Grassroots Human Security Grant Aid to Afghanistan

December 22, 2004

  1. The Government of Japan has decided to extend a grassroots human security grant aid of up to a total of 3,306,259 U.S. dollars (363,688,490 yen) for the projects to construct vocational training centers for former combatants in various regions in Afghanistan (ten projects in total). The signing of grant contracts took place on December 22 (Wed) at the Japanese Embassy in Afghanistan between Mr. Motohiko Kato, Japanese Charge d'Affaires ad interim to Afghanistan, and ten recipient organizations in total to receive the aid.

  2. In Afghanistan, a peace process began to develop from 2002 when the internal conflict that had lasted more than 20 years ended, and on October 9 this year, a presidential election was held after the adoption of a new constitution in accordance with the Constitution Loya Jirga. At a time when the peace process is developing, it is necessary to improve the environment to a point where people do not need to take up arms and to prevent recurrence of conflicts, as well as to maintain public order. Based on the recognition that it is extremely important to proceed with the demobilization of the ex-national army and armed factions by Disarmament, Demobilization and Reintegration (DDR) to consolidate peace in Afghanistan, Japan, as the leading country for the DDR of 100,000 ex-national army combatants has proactively provided assistance for that purpose. In light of the importance of supporting the DDR, in particular, Japan is conducting specific measures in cooperation with the Japan International Cooperation Agency (JICA).

  3. The Pilot Phase of the DDR was implemented in October 2003, and the Main Phase was started from May this year in various regions of Afghanistan. For former combatants who have not been receiving sufficient education, however, it is quite difficult for them to reintegrate into society, and there are concerns that these former combatants, should they be forced into unstable lives, could become a cause of public disorder.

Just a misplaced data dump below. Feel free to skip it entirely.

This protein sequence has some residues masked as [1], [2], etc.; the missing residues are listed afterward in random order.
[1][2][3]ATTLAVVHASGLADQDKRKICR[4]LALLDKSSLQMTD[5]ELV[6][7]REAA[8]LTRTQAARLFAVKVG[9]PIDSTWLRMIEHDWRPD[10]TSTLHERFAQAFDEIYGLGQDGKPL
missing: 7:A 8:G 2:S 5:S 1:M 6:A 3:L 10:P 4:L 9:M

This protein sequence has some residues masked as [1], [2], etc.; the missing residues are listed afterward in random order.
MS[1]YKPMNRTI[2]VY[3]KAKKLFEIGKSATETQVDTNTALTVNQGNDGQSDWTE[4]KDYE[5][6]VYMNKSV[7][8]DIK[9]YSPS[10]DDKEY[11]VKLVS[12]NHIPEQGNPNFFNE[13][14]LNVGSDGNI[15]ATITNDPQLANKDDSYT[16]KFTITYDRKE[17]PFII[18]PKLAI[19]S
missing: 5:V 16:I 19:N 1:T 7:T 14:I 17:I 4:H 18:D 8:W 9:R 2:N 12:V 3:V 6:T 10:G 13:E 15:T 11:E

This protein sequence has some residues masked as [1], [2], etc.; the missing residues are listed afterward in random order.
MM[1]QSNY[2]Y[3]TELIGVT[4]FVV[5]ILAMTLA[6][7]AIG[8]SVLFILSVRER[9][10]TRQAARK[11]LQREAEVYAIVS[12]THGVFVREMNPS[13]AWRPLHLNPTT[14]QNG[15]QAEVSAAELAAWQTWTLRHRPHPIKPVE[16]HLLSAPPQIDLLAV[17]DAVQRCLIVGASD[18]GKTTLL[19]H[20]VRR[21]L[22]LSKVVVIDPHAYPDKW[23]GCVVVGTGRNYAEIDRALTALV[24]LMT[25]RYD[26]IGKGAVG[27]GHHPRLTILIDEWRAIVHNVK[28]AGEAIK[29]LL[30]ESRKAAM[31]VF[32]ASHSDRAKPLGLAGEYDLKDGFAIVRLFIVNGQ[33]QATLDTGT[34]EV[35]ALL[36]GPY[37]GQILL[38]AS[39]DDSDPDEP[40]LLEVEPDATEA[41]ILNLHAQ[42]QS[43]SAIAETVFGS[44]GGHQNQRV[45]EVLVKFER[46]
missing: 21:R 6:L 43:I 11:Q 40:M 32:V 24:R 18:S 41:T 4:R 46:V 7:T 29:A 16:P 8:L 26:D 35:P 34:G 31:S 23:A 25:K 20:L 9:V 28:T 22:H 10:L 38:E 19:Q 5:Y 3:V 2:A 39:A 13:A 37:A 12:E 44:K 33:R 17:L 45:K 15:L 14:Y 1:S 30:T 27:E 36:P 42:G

At the same time, in a country where the existing infrastructure was destroyed during the long-lasting internal conflict, demand for such skilled workers as mechanics, welders and sheet metal workers is very much increasing, mainly in major cities where reconstruction assistance is under way. Because the technical level of skilled workers is low in the country where the internal conflict continued, only a few are able to get such jobs. It is therefore expected that former combatants will be able to have more employment opportunities if they acquire professional skills.

  4. As part of assistance to promote the social reintegration of disarmed and demobilized soldiers across Afghanistan, these projects are intended to construct vocational training centers to give them opportunities to acquire technical skills. As a result, trainers from the Ministry of Labor and Social Affairs who were trained by JICA experts will teach former combatants mechanical, welding, metal and carpentry techniques. It is expected that these former combatants will acquire necessary techniques and engage in economic activities so that the local society will be rehabilitated and stabilized, the DDR process will be accelerated and the consolidation of peace in Afghanistan will be further promoted.
       These projects reflect the philosophy of human security as they try to achieve the consolidation of peace in Afghanistan while restoring the community and to create peace through raising the capacity building of human resources.

  5. The present assistance will be carried out as part of the humanitarian and rehabilitation assistance which the Government of Japan pledged to extend at the International Conference on Afghanistan held in March 2004.


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